Quill speed control is located behind panel 19 and is used to regulate the turning speed of wafer chuck 11. The quill is another name for the shaft that supports wafer chuck 11. In this invention, it is desirable that wafer chuck 11 rotates at the same speed as the primary and final polishing pads. However, in a preferred embodiment, the two pads do not operate at the same RPM. The quill speed is controlled by control box 20 which regulates a D C motor.
Also illustrated in FIG. 1 is leveling station 24. Leveling station 24 is used for mounting wafer chuck 11 perpendicular to quill shaft 45.
Control box 20 is shown in greater detail in FIG. 2. Flowmeters 30 are used to control the amount of flow of hot D.I. water, cold D.I. water and polishing slurry for the primary and final polishing pads.
Located next to flowmeters 30 are sonic alarm 31 and key lock 32. Alarm 31 is used to advise an operator of a malfunction and lock 32 is used to prevent unauthorized personnel from changing programs.
To the left of alarm 31 is display and switch assembly 33, which is used to program a microcomputer located within control box 20. Assembly 33 has active keypad 34, function callout 35, system status lights 36 and display window 37. Function callout 35 is used as a reference index for the various functions that can be programmed through active keypad 34. System status lights 36 indicate high/low limits reached and wafer location. Display window 37 is a liquid crystal display (L.C.D.) which allows the function and default values to be displayed. The default values are values such as wafer diameter, polishing times, oscillation percentage, polishing arm pressures, and acceleration.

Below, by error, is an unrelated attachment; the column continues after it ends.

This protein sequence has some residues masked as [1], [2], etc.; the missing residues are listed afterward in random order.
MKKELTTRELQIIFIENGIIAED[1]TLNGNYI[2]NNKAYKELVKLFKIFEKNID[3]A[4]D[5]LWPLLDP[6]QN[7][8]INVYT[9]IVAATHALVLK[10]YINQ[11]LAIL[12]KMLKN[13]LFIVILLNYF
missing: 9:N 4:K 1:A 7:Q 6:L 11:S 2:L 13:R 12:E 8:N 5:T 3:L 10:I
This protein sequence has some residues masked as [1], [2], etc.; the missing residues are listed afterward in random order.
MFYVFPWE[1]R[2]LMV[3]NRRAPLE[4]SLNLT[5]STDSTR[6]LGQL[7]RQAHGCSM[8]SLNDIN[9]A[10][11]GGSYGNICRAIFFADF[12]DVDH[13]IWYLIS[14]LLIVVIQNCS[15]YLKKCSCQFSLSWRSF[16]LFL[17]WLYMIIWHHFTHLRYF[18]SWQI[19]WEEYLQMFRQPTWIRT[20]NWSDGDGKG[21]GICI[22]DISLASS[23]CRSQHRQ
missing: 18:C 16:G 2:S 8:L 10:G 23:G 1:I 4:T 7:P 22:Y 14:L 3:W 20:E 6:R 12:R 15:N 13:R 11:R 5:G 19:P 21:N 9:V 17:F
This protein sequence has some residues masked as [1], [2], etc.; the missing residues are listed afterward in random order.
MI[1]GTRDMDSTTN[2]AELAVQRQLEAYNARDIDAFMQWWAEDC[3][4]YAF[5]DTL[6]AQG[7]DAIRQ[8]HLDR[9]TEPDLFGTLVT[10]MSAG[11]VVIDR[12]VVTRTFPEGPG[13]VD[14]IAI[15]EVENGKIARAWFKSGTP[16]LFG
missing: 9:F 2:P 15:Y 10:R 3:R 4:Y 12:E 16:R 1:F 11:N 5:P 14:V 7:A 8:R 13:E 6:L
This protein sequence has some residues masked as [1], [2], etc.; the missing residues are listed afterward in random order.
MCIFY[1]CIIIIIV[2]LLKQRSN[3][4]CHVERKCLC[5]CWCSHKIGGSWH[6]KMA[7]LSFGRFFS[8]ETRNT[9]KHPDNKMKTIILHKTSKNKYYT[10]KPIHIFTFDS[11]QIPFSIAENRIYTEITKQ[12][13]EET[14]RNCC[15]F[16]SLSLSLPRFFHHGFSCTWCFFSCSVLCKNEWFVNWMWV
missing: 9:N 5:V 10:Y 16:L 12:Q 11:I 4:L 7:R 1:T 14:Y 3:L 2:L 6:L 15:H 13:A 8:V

Display window 37 continuously shows thirteen basic parameters the polisher is using. Display window 37, in conjunction with keypad 34 can be used to display and/or modify any of the default parameters.
Located behind switch assembly 33 is a Motorola MC6809 microprocessor unit (MPU) and additional support electronics. The MPU is used to control and monitor all parameters throughout the polishing process.
The computer program has "smart" reactions to various failure modes such as, loss of slurries, wafer loss, and wafers in or out of proper position in pick up or discharge pockets. Also, the MPU controls wafer shape and flatness by the amount of oscillation, and acceleration factors of that oscillation during the primary polishing cycle. Oscillation is the stroke length of polishing arm 10, variations of which will cause the wafer flatness to go plus or minus. Acceleration is the rate of speed change at the end of each stroke. Behind flowmeters 30 are three motor driven pressure regulators (not shown) that are used to regulate a high, medium, and low pressure settings for polishing arm 10. The settings regulate how much force polishing arm 10 is applying against the polishing pads. The medium pressure setting is used to clean any dried slurry off of water chuck 11 which may have been formed during the polishing cycle. A high pressure is called for when polishing arm 10 has a wafer on wafer chuck 11 and is at primary polish station 14. This is when the majority of material is removed from the wafer or workpiece. After the wafer is deposited in unload station 16, polishing arm 10 moves to primary polishing station 14 and buffs chuck 11. The low pressure setting is used in the second half of the primary polishing cycle as part of a cool down cycle and is used again for the entire final polishing cycle. The pressure settings are monitored and adjusted by the MPU in control box 20.